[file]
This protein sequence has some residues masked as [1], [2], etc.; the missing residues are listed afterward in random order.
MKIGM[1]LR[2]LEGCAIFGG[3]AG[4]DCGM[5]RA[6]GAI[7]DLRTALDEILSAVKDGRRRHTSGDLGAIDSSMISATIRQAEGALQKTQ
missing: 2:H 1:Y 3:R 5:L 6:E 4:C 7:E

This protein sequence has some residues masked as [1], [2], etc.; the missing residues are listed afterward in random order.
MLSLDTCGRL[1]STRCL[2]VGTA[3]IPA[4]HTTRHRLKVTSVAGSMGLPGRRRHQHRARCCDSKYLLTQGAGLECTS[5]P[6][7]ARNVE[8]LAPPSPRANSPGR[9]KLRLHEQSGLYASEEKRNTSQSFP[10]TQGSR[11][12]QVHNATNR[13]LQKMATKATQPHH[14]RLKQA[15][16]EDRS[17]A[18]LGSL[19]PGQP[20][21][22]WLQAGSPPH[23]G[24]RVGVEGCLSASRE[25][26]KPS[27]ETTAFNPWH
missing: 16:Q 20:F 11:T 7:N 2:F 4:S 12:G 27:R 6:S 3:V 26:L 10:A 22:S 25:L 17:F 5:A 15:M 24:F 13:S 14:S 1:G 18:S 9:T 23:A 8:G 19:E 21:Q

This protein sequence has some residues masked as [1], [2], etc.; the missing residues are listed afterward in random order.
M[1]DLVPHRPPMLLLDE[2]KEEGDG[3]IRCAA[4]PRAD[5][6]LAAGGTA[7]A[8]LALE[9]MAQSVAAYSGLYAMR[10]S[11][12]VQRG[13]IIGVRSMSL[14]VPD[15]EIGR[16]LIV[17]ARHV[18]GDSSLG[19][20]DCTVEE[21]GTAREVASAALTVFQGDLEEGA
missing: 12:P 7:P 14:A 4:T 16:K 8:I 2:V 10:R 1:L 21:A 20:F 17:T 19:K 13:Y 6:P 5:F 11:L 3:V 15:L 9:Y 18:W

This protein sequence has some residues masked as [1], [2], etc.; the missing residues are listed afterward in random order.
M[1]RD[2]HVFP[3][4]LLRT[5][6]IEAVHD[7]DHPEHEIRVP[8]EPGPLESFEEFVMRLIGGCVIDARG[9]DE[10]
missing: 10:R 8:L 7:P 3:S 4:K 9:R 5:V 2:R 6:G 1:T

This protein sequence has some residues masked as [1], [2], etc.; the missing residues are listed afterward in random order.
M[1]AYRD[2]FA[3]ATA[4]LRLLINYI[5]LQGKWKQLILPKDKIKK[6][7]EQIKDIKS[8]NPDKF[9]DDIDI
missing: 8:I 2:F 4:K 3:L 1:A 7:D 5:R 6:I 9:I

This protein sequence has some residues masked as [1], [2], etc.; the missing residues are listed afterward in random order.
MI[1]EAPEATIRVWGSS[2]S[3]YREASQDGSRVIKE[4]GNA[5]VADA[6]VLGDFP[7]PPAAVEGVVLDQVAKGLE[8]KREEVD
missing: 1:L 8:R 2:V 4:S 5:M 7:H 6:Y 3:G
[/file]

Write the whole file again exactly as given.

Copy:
This protein sequence has some residues masked as [1], [2], etc.; the missing residues are listed afterward in random order.
MKIGM[1]LR[2]LEGCAIFGG[3]AG[4]DCGM[5]RA[6]GAI[7]DLRTALDEILSAVKDGRRRHTSGDLGAIDSSMISATIRQAEGALQKTQ
missing: 2:H 1:Y 3:R 5:L 6:E 4:C 7:E

This protein sequence has some residues masked as [1], [2], etc.; the missing residues are listed afterward in random order.
MLSLDTCGRL[1]STRCL[2]VGTA[3]IPA[4]HTTRHRLKVTSVAGSMGLPGRRRHQHRARCCDSKYLLTQGAGLECTS[5]P[6][7]ARNVE[8]LAPPSPRANSPGR[9]KLRLHEQSGLYASEEKRNTSQSFP[10]TQGSR[11][12]QVHNATNR[13]LQKMATKATQPHH[14]RLKQA[15][16]EDRS[17]A[18]LGSL[19]PGQP[20][21][22]WLQAGSPPH[23]G[24]RVGVEGCLSASRE[25][26]KPS[27]ETTAFNPWH
missing: 16:Q 20:F 11:T 7:N 2:F 4:S 12:G 27:R 6:S 3:V 26:L 10:A 22:S 25:L 17:F 5:A 15:M 24:F 13:S 14:S 1:G 18:S 9:T 23:A 8:G 19:E 21:Q

This protein sequence has some residues masked as [1], [2], etc.; the missing residues are listed afterward in random order.
M[1]DLVPHRPPMLLLDE[2]KEEGDG[3]IRCAA[4]PRAD[5][6]LAAGGTA[7]A[8]LALE[9]MAQSVAAYSGLYAMR[10]S[11][12]VQRG[13]IIGVRSMSL[14]VPD[15]EIGR[16]LIV[17]ARHV[18]GDSSLG[19][20]DCTVEE[21]GTAREVASAALTVFQGDLEEGA
missing: 12:P 7:P 14:A 4:T 16:K 8:I 2:V 10:R 1:L 21:A 20:F 17:T 19:K 13:Y 6:P 5:F 11:L 3:V 15:L 9:Y 18:W

This protein sequence has some residues masked as [1], [2], etc.; the missing residues are listed afterward in random order.
M[1]RD[2]HVFP[3][4]LLRT[5][6]IEAVHD[7]DHPEHEIRVP[8]EPGPLESFEEFVMRLIGGCVIDARG[9]DE[10]
missing: 10:R 8:L 7:P 3:S 4:K 9:R 5:V 2:R 6:G 1:T

This protein sequence has some residues masked as [1], [2], etc.; the missing residues are listed afterward in random order.
M[1]AYRD[2]FA[3]ATA[4]LRLLINYI[5]LQGKWKQLILPKDKIKK[6][7]EQIKDIKS[8]NPDKF[9]DDIDI
missing: 8:I 2:F 4:K 3:L 1:A 7:D 5:R 6:I 9:I

This protein sequence has some residues masked as [1], [2], etc.; the missing residues are listed afterward in random order.
MI[1]EAPEATIRVWGSS[2]S[3]YREASQDGSRVIKE[4]GNA[5]VADA[6]VLGDFP[7]PPAAVEGVVLDQVAKGLE[8]KREEVD
missing: 1:L 8:R 2:V 4:S 5:M 7:H 6:Y 3:G